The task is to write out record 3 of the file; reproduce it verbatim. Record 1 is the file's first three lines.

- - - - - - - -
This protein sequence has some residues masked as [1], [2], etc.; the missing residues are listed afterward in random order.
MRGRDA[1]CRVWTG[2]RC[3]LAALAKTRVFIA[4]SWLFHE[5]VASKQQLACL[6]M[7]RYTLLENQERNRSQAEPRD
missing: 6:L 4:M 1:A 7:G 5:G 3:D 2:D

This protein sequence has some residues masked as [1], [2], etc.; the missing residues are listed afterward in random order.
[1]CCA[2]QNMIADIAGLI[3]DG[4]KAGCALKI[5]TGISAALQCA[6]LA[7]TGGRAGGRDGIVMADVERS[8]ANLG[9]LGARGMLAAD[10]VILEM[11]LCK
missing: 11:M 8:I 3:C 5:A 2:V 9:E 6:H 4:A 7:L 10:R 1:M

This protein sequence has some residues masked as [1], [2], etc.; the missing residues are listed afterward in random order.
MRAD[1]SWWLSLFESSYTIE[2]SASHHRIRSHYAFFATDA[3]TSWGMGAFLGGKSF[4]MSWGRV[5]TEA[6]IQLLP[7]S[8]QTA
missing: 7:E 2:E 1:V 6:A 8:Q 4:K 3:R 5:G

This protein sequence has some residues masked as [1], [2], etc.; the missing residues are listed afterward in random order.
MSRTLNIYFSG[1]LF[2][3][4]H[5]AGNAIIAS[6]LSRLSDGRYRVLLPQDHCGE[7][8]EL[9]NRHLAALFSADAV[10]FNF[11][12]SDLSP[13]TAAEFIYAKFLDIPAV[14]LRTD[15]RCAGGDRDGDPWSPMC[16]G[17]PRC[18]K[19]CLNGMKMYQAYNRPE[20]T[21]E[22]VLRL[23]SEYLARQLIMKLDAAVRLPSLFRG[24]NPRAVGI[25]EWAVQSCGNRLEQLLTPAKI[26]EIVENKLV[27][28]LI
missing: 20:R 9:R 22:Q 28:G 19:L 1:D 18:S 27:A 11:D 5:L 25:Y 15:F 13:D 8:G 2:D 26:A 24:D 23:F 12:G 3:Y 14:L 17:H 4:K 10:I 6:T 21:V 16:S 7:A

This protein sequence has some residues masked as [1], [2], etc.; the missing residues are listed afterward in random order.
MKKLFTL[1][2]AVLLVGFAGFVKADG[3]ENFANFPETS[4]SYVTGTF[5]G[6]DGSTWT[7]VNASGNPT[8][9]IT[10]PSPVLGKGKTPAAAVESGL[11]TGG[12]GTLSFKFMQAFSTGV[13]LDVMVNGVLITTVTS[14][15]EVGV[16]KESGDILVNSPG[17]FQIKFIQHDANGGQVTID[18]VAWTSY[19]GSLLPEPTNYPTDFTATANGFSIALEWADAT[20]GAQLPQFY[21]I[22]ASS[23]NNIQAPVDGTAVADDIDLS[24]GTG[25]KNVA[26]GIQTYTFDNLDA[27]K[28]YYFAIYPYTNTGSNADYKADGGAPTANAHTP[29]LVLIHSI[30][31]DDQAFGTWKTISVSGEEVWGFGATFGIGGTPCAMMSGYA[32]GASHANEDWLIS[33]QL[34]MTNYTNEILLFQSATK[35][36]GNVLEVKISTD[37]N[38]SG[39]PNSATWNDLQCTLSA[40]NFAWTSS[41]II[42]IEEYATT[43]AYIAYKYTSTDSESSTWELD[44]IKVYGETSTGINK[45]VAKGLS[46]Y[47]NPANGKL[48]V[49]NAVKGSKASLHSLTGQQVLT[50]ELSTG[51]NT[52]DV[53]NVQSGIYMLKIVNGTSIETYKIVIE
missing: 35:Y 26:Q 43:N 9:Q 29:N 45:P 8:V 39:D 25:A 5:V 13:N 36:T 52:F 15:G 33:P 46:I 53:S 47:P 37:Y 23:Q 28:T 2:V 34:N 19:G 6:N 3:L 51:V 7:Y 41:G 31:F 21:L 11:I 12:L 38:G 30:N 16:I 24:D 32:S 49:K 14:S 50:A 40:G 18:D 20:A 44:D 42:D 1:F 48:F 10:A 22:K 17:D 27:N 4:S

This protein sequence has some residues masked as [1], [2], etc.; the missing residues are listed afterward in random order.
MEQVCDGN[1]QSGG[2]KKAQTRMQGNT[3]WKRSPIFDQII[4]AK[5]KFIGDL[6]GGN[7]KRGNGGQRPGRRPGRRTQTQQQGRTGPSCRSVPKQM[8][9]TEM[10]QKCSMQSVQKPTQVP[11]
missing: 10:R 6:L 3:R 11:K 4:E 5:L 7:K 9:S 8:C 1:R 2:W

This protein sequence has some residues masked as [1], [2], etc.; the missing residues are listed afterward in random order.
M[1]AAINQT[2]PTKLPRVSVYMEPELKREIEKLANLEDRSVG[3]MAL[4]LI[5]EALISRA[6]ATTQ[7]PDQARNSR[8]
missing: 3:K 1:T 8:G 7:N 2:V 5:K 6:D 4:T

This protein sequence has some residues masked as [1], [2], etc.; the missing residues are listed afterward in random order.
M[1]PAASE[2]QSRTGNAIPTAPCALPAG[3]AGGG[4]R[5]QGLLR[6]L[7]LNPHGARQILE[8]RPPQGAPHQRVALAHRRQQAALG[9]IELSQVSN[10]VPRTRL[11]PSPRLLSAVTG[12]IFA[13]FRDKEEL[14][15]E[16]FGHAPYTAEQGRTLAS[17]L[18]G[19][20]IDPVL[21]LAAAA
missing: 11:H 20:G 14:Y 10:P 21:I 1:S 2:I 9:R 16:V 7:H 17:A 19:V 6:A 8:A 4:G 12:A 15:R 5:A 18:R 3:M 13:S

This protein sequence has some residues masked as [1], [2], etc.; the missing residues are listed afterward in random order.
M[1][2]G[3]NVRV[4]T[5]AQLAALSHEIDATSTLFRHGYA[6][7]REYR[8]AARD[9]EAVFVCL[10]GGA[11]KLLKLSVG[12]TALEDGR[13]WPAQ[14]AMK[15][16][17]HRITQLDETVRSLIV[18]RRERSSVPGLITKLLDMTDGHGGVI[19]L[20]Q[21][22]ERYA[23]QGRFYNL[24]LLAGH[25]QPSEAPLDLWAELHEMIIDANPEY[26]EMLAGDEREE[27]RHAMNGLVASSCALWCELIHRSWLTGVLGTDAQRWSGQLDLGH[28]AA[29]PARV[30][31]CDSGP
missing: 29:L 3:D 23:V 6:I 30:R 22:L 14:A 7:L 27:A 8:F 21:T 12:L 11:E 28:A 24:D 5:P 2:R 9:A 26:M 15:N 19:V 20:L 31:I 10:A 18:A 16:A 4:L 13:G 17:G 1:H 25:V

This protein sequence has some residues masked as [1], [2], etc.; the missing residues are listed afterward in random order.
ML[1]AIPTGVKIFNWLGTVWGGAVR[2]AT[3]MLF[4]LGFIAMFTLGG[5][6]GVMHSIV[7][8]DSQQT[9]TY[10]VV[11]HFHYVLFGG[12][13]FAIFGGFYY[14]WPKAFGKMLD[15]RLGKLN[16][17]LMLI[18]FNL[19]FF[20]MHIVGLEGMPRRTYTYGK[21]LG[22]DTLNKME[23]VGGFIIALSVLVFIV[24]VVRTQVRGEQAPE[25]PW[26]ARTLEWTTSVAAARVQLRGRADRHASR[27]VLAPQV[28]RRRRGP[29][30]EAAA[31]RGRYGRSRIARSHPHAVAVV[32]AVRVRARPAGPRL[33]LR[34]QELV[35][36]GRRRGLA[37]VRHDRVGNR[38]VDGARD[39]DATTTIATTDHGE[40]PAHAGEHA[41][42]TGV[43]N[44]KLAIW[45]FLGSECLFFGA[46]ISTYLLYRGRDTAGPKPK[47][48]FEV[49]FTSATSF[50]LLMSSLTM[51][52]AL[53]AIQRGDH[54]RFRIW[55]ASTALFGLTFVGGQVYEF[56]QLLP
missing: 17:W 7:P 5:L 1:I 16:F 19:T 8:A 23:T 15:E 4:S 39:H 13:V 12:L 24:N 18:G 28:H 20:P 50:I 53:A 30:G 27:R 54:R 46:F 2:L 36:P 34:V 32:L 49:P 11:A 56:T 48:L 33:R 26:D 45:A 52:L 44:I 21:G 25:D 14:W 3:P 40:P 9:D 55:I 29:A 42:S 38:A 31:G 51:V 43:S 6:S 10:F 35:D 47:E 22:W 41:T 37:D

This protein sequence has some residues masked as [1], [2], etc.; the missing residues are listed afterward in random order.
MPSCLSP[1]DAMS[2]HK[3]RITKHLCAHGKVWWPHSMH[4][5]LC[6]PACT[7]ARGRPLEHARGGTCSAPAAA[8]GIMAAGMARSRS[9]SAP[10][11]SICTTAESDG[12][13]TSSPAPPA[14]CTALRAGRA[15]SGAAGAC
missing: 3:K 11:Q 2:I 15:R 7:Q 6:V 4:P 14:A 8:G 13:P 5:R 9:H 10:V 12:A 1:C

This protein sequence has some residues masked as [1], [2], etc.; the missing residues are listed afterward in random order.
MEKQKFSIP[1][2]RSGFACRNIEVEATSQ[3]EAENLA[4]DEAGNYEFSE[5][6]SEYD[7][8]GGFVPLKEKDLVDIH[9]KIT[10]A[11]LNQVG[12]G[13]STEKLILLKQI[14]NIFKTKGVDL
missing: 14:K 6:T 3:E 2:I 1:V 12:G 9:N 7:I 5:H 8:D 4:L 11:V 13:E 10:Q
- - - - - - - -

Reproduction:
This protein sequence has some residues masked as [1], [2], etc.; the missing residues are listed afterward in random order.
MRAD[1]SWWLSLFESSYTIE[2]SASHHRIRSHYAFFATDA[3]TSWGMGAFLGGKSF[4]MSWGRV[5]TEA[6]IQLLP[7]S[8]QTA
missing: 7:E 2:E 1:V 6:A 8:Q 4:K 3:R 5:G